Stop to Celebrate – While there hasn’t been a lot to celebrate on the hurricane or repair front yet, there are some milestones happening in our life. Our daughter is a senior and she is applying for colleges. The application and college prep process has been a bit stressful without internet for a month and cancellation of events linked to them but she got through it. This last month she received word of admission from two colleges along with scholarships. Even though we are going through a challenging situation, we must stop to celebrate our accomplishments. I am so proud of how hard she has worked both inside and outside of the classroom. Even after the hurricane she started to volunteer for a parrot rescue organization because they were left short with people impacted from the storm. She gets up and out of the house by 7:15am every Saturday and Sunday to volunteer. What 17 year old does that?? All of her hard work is paying off and we’re excited!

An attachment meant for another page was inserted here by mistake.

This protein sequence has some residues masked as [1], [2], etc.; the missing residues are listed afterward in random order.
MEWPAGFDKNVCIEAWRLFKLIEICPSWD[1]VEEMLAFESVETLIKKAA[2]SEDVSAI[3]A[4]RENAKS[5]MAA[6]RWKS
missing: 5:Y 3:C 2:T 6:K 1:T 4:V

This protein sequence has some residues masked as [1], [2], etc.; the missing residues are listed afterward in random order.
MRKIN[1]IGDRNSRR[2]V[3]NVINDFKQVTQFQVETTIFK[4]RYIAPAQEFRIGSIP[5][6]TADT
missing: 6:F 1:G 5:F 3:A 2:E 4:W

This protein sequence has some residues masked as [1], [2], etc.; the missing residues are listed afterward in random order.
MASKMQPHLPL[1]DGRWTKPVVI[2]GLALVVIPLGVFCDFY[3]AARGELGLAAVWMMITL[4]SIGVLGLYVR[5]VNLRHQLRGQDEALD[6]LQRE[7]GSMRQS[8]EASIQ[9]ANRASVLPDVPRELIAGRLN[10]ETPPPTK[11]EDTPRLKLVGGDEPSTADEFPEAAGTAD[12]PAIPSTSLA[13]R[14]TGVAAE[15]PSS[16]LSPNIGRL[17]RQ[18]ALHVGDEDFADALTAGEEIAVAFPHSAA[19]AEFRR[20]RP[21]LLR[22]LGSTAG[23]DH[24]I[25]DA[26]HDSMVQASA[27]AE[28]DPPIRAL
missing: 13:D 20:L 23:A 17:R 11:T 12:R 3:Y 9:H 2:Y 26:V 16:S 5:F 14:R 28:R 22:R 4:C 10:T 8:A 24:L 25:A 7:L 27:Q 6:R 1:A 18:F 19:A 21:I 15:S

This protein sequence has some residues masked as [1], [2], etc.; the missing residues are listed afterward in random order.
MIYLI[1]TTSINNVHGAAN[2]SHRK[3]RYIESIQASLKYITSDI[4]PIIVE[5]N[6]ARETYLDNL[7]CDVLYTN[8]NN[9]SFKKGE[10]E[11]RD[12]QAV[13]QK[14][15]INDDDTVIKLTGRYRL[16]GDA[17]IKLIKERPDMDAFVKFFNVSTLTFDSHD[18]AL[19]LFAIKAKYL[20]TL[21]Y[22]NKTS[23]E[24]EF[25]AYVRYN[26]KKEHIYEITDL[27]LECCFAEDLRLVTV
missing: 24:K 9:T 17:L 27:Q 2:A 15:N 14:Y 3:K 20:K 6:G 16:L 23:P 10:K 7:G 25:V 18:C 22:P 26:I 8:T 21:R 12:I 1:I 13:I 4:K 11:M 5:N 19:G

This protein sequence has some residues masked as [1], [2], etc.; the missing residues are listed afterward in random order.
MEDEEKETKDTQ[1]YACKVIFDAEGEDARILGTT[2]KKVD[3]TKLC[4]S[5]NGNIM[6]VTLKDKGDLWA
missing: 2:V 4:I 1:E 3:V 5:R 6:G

Focus on Gratitude – When I feel overwhelmed with the roller coaster I make an effort to turn my thoughts to gratitude. In the grand scheme of things, we are much better off than many in our community who lost everything. Homes have been declared condemned or uninhabitable until they can be rebuilt. Some families had to relocate, including where their kids could go to school. I am grateful to still be able to live in this area. Yes, we have the chance of being hit by another hurricane, but in general we love living here. Mother Nature has a wonderful way of helping me to see the beauty of life, even in the wreckage of a hurricane. The double rainbow in the photo for this blog post was taken from our backyard after a rain shower. I must focus on the rainbow and not the roller coaster.
I hope this blog was a worthwhile read for you. This one is a bit of therapy for me. Thank you for reading and supporting my writing. I appreciate the support, especially now.